California fire command hands over containment efforts after reaching 75%
SEQUOIA AND KINGS CANYON NATIONAL FOREST – The KNP Complex Fire has hit a milestone toward closing out the major operations of fire containment. On Tuesday, Nov. 2, command of the fire will move from the California Interagency Incident Management Team to the “host units.”
After hitting 75% containment and stalling within 88,000 acres consumed, the fire will be managed based on land jurisdiction between the National Park Service and US Forest Service. However, both agencies will work together to utilize resources where it makes the most operational sense to successfully meet objectives and keep crews safe.
As of Monday, Nov. 1 there were 371 personnel on the ground including, six crews, seven engines, two water tenders, one dozer, 18 excavators and three helicopters. All personnel from the incoming teams will be integrated into the current operations to get a clear picture of actions being taken on the ground and ask clarifying questions. This process is extremely important to a successful transition where firefighters continue to meet objectives safely.
No growth occurred on the fire as of Monday and crews were continuing with suppression repair operations. Heavy equipment such as a dozer, excavators, and skids are working to repair contingency lines on Logger Point to level out the landscape and pile debris removed during suppression activities. Firefighters are patrolling the perimeter where it is accessible and safe to do so. Aviation resources are available to assist crews on the ground and perform reconnaissance flights as weather conditions allow.
There are still extensive closures affecting the park from the fire, though. According to the park many roads, campgrounds, lodging, and services are closed in both parks. While some areas have reopened in Kings Canyon, it is not possible to drive into Sequoia National Park, with the exception of South Fork Road. Use the Big Stump entrance to Kings Canyon National Park at Highway 180. The Sequoia National Park entrance at Highway 198 and all roads in Sequoia National Park are closed.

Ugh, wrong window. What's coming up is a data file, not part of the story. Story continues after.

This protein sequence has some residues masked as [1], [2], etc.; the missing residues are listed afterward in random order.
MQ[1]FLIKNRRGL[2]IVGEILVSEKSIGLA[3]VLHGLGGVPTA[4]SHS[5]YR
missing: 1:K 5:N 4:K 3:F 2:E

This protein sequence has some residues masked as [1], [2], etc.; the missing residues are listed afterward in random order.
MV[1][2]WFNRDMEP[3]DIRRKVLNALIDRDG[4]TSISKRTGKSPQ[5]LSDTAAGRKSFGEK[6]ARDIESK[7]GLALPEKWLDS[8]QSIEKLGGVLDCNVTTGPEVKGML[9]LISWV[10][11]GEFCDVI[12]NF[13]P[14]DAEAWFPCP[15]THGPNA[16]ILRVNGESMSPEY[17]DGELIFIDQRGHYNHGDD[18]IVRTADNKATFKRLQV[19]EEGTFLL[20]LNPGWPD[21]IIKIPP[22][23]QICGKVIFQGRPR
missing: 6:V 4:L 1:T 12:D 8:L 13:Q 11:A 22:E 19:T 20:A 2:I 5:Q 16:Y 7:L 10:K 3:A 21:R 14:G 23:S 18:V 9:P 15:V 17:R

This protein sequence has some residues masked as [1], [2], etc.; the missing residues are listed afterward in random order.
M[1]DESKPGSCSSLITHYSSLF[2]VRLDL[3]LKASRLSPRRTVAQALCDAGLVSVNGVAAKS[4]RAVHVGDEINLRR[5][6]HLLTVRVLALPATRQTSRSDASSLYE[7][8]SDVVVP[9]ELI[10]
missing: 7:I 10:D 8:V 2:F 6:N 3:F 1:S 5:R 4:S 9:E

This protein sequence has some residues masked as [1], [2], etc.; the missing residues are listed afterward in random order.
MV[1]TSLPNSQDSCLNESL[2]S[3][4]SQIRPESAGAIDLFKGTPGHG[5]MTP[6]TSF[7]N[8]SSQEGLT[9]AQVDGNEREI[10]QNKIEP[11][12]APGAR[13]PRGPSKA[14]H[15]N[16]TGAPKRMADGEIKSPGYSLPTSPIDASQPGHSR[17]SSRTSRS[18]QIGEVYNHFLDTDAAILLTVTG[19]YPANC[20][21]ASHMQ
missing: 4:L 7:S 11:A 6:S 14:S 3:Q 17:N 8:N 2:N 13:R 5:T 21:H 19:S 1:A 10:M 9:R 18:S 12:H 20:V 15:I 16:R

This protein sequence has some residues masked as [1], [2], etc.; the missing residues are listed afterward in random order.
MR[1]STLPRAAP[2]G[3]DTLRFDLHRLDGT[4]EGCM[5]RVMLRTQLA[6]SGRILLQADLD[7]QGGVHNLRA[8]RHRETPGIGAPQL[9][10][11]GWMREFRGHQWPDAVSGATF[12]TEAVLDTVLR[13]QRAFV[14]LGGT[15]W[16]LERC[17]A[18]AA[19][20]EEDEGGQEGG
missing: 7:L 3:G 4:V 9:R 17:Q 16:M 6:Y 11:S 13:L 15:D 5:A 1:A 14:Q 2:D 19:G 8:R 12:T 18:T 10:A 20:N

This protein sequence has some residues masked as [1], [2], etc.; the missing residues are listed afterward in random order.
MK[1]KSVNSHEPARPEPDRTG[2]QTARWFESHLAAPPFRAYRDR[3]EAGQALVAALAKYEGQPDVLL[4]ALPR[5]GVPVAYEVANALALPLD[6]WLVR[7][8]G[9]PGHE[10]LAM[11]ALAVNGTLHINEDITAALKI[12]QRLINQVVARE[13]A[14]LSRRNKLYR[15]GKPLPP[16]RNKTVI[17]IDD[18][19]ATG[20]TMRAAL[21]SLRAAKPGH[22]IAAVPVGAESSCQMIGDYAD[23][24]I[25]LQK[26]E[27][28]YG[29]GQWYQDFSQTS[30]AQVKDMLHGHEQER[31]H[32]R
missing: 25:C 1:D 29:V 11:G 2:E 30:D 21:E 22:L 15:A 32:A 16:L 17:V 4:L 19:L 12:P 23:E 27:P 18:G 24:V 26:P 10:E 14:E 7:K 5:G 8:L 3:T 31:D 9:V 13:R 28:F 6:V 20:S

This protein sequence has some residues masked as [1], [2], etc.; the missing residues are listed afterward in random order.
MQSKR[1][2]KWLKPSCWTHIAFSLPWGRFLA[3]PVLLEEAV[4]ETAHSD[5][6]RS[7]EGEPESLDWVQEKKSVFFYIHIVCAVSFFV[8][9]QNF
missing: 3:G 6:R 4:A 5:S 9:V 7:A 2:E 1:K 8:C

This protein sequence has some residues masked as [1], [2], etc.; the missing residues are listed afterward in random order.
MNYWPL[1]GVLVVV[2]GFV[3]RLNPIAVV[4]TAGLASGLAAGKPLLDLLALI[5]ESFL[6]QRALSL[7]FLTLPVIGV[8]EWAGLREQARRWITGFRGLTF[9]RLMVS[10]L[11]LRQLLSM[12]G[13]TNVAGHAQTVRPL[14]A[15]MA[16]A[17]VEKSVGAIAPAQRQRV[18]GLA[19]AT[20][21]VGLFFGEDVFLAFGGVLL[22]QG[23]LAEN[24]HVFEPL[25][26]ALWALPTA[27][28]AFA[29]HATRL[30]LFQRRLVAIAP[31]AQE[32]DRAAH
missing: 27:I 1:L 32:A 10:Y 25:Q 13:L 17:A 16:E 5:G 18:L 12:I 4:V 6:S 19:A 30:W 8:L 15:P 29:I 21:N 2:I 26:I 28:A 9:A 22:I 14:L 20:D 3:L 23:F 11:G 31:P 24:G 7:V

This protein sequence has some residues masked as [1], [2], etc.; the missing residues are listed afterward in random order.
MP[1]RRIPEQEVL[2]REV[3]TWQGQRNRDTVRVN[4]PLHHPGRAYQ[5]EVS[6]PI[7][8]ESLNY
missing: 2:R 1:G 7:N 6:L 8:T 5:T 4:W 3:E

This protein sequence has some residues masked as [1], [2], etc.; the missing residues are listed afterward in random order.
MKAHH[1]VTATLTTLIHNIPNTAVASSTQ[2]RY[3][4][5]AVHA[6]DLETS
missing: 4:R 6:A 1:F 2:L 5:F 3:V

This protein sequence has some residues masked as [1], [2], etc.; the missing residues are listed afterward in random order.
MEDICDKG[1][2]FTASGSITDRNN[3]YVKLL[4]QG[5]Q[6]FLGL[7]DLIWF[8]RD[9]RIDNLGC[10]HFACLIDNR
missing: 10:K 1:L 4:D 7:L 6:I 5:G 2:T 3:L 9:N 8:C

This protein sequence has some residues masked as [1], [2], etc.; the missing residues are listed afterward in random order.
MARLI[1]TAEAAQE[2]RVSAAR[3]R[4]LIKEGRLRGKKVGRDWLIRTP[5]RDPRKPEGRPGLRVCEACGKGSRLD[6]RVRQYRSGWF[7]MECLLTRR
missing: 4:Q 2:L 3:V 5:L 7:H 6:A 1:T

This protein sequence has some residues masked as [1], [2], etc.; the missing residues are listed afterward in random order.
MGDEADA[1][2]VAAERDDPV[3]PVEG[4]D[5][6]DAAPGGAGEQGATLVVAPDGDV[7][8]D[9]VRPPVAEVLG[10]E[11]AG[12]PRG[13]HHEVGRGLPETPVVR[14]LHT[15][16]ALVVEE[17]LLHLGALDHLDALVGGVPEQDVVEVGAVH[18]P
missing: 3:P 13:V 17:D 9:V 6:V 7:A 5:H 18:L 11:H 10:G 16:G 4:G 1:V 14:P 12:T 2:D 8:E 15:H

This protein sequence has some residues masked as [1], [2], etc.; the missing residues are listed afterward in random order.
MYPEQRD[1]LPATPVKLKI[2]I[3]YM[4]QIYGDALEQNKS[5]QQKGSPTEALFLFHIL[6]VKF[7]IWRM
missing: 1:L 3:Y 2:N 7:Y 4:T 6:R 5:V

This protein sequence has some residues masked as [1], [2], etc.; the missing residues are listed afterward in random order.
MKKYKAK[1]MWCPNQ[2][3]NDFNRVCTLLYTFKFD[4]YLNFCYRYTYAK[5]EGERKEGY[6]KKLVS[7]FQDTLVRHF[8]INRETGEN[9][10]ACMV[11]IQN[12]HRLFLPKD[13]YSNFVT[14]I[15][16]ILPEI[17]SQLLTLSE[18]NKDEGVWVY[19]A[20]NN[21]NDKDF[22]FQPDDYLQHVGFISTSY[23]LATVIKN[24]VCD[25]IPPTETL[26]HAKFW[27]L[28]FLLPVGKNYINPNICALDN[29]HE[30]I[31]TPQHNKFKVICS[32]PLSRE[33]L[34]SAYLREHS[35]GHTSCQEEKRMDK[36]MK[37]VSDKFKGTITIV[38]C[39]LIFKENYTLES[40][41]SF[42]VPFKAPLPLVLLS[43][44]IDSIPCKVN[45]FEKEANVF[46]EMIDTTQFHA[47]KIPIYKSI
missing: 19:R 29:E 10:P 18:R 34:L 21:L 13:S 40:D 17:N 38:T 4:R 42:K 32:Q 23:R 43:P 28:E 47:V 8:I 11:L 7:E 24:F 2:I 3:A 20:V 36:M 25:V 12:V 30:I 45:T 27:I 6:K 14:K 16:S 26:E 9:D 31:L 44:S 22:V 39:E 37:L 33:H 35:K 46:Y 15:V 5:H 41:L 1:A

Last week had a banner day for rainfall that help quell the flames of the KNP Complex Fire. The statewide storm soaked the valley floor and boosted containment with snowfall. Firefighters had already fought back the wildfire raging through the Sequoia National Park and Sequoia National Forest and countless groves of giant sequoias, among the oldest living things on earth. More than 500 personnel, seven fire crews, 15 engines, four water tenders, seven helicopters and two dozers worked tirelessly over the last 47 days to contain the fire.
Even before the rains arrived, the fire was at 63% containment and fire crews were already transitioning to suppression repair work in areas of the fire that were not contained but had not shown any movement, according to the California incident management team. As of Oct. 25, the KNP Complex Fire had burned 88,307 acres since it was ignited by lightning on Sept. 10.